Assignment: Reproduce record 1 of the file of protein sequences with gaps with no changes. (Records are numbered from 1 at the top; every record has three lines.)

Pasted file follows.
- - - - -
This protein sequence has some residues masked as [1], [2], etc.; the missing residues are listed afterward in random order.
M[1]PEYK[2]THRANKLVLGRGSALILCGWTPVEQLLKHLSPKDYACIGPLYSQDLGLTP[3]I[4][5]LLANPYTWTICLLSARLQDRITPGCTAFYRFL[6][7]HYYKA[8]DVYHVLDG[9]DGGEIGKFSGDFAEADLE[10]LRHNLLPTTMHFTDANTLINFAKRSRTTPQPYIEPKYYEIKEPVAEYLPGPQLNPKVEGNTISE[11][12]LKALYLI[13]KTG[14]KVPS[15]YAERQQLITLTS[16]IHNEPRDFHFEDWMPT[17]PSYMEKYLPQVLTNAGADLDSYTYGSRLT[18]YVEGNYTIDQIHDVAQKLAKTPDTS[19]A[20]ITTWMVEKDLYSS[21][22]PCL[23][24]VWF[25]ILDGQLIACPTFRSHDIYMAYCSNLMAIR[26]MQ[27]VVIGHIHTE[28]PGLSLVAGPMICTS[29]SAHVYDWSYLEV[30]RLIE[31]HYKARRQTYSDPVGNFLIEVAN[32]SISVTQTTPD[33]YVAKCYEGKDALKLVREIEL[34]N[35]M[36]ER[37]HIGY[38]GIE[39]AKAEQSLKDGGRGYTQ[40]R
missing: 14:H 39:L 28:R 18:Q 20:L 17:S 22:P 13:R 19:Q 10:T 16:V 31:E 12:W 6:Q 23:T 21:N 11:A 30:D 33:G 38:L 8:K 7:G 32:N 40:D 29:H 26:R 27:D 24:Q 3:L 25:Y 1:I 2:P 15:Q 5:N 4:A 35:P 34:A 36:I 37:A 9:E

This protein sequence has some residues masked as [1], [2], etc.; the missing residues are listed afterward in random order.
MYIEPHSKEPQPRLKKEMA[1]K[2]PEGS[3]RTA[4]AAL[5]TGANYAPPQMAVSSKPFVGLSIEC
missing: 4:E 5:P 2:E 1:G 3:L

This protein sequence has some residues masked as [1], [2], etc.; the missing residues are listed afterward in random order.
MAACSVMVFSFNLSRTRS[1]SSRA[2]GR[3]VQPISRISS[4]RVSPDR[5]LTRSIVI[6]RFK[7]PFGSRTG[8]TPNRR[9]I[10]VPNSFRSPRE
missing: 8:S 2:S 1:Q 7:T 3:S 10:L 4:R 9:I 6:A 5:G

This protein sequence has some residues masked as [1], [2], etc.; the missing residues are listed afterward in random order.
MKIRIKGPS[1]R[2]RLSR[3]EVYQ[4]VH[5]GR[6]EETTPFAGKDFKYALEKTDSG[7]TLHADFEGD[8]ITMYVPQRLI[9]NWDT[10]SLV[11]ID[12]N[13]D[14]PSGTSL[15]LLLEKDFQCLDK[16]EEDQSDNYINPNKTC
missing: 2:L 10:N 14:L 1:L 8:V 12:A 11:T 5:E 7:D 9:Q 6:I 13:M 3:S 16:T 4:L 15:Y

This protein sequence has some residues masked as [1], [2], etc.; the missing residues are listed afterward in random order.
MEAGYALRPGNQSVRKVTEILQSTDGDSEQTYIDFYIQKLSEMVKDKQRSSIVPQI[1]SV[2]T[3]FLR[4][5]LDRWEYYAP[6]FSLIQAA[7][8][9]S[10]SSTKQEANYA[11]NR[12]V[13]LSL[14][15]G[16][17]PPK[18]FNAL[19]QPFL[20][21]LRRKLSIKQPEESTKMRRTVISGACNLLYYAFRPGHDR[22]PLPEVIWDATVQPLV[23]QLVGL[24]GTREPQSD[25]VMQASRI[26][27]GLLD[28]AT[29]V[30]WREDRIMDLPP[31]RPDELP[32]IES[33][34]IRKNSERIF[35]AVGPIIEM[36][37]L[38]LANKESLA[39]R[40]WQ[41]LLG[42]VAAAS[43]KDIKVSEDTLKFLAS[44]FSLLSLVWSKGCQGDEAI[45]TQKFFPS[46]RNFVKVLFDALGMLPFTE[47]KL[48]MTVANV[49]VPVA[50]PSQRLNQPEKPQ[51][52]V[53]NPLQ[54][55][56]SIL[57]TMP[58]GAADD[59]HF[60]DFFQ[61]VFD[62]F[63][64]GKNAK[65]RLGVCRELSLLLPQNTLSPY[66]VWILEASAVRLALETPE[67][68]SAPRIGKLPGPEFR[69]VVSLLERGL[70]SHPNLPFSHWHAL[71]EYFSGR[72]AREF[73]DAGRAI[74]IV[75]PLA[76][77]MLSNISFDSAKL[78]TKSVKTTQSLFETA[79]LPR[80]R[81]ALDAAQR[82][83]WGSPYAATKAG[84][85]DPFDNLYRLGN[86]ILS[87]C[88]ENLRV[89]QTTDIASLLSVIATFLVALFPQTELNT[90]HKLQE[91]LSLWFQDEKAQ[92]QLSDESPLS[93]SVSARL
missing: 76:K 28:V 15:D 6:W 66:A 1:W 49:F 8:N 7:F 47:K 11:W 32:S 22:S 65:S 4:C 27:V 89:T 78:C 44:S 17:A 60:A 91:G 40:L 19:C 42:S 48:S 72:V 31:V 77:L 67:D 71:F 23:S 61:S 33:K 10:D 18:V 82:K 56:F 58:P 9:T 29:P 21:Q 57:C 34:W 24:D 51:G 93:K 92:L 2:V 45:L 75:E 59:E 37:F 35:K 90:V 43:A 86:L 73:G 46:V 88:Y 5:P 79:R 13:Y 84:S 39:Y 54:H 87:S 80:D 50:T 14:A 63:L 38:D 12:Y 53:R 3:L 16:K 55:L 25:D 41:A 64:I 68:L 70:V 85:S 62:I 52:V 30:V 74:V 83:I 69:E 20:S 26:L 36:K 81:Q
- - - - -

This protein sequence has some residues masked as [1], [2], etc.; the missing residues are listed afterward in random order.
M[1]PEYK[2]THRANKLVLGRGSALILCGWTPVEQLLKHLSPKDYACIGPLYSQDLGLTP[3]I[4][5]LLANPYTWTICLLSARLQDRITPGCTAFYRFL[6][7]HYYKA[8]DVYHVLDG[9]DGGEIGKFSGDFAEADLE[10]LRHNLLPTTMHFTDANTLINFAKRSRTTPQPYIEPKYYEIKEPVAEYLPGPQLNPKVEGNTISE[11][12]LKALYLI[13]KTG[14]KVPS[15]YAERQQLITLTS[16]IHNEPRDFHFEDWMPT[17]PSYMEKYLPQVLTNAGADLDSYTYGSRLT[18]YVEGNYTIDQIHDVAQKLAKTPDTS[19]A[20]ITTWMVEKDLYSS[21][22]PCL[23][24]VWF[25]ILDGQLIACPTFRSHDIYMAYCSNLMAIR[26]MQ[27]VVIGHIHTE[28]PGLSLVAGPMICTS[29]SAHVYDWSYLEV[30]RLIE[31]HYKARRQTYSDPVGNFLIEVAN[32]SISVTQTTPD[33]YVAKCYEGKDALKLVREIEL[34]N[35]M[36]ER[37]HIGY[38]GIE[39]AKAEQSLKDGGRGYTQ[40]R
missing: 14:H 39:L 28:R 18:Q 20:L 17:S 22:P 13:R 19:Q 10:T 16:V 31:E 12:W 6:Q 23:T 21:N 11:A 30:D 33:G 38:L 8:K 7:G 32:N 40:D 29:H 26:R 27:D 24:Q 3:L 25:Y 1:I 2:P 15:Q 5:N 4:A 35:P 34:A 36:I 37:A 9:E